Questions are being raised over why people who pay too little tax will soon have to pay more in interest, while those who pay too much will receive less.
The Inland Revenue Department (IRD) is making changes to its ‘use of money’ interest rates.
As of August 29, the rate for underpayments of tax will increase from 8.22% to 8.35%, while the rate for overpayments will fall from 1.02% to 0.81%.
The reason for the incongruence is that the rates are calculated using different benchmarks.
And the reason both rates aren’t simply falling, as one would expect in the current low interest environment, is because the rates were calculated in April, before the Official Cash Rate was cut in May.
The oddities that appear through the rates stem from statutory regulations.
The IRD is required to calculate the rate that under-payers pay by adding 250 basis points to the Reserve Bank’s floating first mortgage new customer housing rate.
It calculates the rate the over-payers receive by knocking 100 basis point off the Reserve Bank’s 90-day bank bill rate.
Between April this year and March 2017, when it last changed its ‘use of money’ rates, the bank bill and floating mortgage rates moved in different directions.
So why did it decide to review the rate in April?
Because it has to change the rates when either the 90-day bank bill rate or the floating first mortgage rate change by more than 20 basis points over a calendar year, or more than 100 basis points since the rates were last changed.
The IRD explained: “If market interest rates continue to move sufficiently, another ‘use of money’ interest rates review will be triggered.”
So is there a problem?
The question then is, is the formula fit for purpose?
Tax accountant of Baucher Consulting, Terry Baucher, believed it made more sense to benchmark both rates off the same rate.
He favoured the floating mortgage rate because he thought it was more transparent and easier for people to understand.
Indeed, before 2009, the IRD’s ‘use of money’ rates were both based on the 90-day bank bill. However this was changed because the underpayment rate fell to a level the Government believed was too low to incentivise people to pay the right amount of tax.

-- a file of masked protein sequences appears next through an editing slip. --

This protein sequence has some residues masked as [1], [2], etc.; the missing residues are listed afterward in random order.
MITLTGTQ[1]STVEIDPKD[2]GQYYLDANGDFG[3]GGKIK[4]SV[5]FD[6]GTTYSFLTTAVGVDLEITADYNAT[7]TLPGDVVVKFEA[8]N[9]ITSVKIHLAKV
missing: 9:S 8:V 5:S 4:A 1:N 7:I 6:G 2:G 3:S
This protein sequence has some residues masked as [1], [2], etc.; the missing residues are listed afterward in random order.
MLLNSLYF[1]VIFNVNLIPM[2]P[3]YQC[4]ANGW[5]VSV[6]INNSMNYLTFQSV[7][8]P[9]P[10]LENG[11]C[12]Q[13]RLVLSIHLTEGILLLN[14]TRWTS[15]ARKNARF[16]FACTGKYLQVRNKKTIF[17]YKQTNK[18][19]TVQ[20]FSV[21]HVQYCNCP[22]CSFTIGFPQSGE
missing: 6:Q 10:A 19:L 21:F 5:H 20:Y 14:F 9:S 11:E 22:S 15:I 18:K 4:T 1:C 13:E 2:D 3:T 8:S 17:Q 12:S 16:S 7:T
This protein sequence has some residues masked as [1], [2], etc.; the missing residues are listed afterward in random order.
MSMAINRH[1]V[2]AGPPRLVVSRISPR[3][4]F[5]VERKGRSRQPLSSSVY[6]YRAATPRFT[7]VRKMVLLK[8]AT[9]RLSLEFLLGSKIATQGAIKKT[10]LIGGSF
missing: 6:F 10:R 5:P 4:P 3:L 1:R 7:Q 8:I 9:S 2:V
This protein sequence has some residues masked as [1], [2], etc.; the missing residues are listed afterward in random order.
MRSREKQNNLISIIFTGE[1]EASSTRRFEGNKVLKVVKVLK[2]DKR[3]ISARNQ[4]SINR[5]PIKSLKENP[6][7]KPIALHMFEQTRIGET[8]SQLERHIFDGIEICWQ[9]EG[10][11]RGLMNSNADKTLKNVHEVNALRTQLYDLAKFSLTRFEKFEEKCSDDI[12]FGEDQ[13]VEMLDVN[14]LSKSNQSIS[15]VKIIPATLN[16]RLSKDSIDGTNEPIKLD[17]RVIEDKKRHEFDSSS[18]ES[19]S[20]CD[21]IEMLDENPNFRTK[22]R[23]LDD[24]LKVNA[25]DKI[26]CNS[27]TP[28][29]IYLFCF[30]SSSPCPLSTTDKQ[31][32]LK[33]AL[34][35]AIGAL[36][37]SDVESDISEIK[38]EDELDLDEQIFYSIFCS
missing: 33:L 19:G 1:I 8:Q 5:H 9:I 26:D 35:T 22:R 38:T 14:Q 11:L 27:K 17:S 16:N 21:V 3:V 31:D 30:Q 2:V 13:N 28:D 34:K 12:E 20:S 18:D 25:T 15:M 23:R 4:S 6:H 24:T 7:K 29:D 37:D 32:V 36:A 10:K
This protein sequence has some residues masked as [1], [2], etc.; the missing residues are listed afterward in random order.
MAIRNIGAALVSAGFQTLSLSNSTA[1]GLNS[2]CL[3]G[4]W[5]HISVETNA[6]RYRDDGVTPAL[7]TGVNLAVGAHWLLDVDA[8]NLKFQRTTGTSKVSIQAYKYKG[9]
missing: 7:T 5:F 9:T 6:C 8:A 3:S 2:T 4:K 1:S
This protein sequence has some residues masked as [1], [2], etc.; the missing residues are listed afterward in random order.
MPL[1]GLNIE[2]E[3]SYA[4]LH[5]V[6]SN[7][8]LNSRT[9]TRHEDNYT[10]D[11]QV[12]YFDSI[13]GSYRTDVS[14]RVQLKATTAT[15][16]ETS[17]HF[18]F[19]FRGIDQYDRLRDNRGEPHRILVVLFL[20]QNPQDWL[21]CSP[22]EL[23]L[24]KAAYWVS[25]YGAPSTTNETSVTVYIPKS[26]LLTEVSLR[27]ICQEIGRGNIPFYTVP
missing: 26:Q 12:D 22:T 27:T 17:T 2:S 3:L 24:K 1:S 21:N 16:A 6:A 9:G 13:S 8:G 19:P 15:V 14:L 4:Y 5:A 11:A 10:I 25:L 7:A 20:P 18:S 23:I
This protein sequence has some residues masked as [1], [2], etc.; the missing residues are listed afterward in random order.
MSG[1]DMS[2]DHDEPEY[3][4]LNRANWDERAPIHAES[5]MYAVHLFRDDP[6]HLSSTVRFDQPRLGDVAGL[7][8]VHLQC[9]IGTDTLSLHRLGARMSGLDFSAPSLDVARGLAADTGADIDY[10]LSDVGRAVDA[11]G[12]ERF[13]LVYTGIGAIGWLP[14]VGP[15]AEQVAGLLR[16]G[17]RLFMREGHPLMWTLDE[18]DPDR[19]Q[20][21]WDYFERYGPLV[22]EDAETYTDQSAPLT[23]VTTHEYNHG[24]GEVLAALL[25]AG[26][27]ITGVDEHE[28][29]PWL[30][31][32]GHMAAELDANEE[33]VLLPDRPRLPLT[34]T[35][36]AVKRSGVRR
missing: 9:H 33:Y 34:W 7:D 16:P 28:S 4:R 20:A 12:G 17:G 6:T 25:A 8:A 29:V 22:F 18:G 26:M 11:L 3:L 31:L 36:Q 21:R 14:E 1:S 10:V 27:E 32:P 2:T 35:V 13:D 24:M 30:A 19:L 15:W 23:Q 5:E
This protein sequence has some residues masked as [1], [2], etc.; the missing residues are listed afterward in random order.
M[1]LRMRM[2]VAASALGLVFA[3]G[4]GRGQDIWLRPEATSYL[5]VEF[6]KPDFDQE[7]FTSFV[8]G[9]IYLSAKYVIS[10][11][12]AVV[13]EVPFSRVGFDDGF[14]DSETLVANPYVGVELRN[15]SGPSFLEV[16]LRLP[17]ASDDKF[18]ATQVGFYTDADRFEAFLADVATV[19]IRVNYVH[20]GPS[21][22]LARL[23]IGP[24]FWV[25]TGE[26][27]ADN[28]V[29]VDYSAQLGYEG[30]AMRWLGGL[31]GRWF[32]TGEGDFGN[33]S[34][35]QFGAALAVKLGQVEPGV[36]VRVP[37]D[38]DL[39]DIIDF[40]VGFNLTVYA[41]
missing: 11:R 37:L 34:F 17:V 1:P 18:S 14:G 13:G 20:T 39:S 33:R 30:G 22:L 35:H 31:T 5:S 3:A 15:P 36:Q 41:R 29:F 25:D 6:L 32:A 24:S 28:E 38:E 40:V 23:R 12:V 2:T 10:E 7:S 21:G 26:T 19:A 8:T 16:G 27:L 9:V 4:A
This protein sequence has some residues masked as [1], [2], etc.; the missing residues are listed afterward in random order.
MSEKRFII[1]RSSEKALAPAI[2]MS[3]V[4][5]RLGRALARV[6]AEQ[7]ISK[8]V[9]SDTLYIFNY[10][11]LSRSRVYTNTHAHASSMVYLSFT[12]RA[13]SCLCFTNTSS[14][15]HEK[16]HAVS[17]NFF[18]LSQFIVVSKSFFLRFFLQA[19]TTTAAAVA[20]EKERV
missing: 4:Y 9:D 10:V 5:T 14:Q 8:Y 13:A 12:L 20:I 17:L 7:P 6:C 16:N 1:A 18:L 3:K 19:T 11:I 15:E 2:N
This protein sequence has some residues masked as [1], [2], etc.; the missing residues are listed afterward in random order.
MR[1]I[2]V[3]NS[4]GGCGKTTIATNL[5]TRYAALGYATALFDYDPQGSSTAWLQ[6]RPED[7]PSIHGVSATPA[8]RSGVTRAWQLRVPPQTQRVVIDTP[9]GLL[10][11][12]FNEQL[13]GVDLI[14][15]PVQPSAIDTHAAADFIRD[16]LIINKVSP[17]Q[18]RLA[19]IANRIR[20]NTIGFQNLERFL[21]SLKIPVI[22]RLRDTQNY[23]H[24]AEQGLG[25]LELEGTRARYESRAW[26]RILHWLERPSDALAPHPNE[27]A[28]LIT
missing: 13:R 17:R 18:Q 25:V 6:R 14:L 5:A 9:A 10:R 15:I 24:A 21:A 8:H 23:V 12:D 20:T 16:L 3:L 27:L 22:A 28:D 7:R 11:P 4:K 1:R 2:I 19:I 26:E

The IRD said at the time the rate would’ve been “too close to the cost of finance”, which could’ve resulted in “tax deferral and fiscal risk concerns and would be contrary to the objective of encouraging taxpayers to pay the right amount of tax on time”.
Baucher pointed out the difference between the interest rates applied to under and over-payers of tax is currently the greatest it’s been since 2009.
He accepted the fact the rates had to be at levels that would encourage the right behaviours, but believed the IRD was too fearful that people would essentially try to game the system and use it as a bank, depending on how its rates compared to those in the market.
He was also critical of the IRD’s 5% late tax payment fee, saying it relied too much on this to encourage people to pay tax on time, instead of taking a more proactive approach by stepping in quickly after tax payments fall due.
He noted the IRD referring to people as “customers”, as one would if they were running a business.
National’s Revenue spokesperson Andrew Bayly had a go at the IRD in a statement released to the media
"The interest rate Inland Revenue charges taxpayers should be getting smaller, not bigger. Instead it has been steadily increasing in Inland Revenue's favour,” he said.
However Bayly would not go so far as to saying he would change the law if he was in government to address the incongruence he identified.
He was also quiet on the fact that the change that saw different rates applied to underpayments and overpayments was made under National.
Yet he took the opportunity to note another qualm with the IRD: “It is particularly hard to swallow as it comes off the back of Revenue Minister Stuart Nash’s confirmation that Inland Revenue won’t be paying back an estimated $42 million overpaid by KiwiSaver investors in PIE tax.”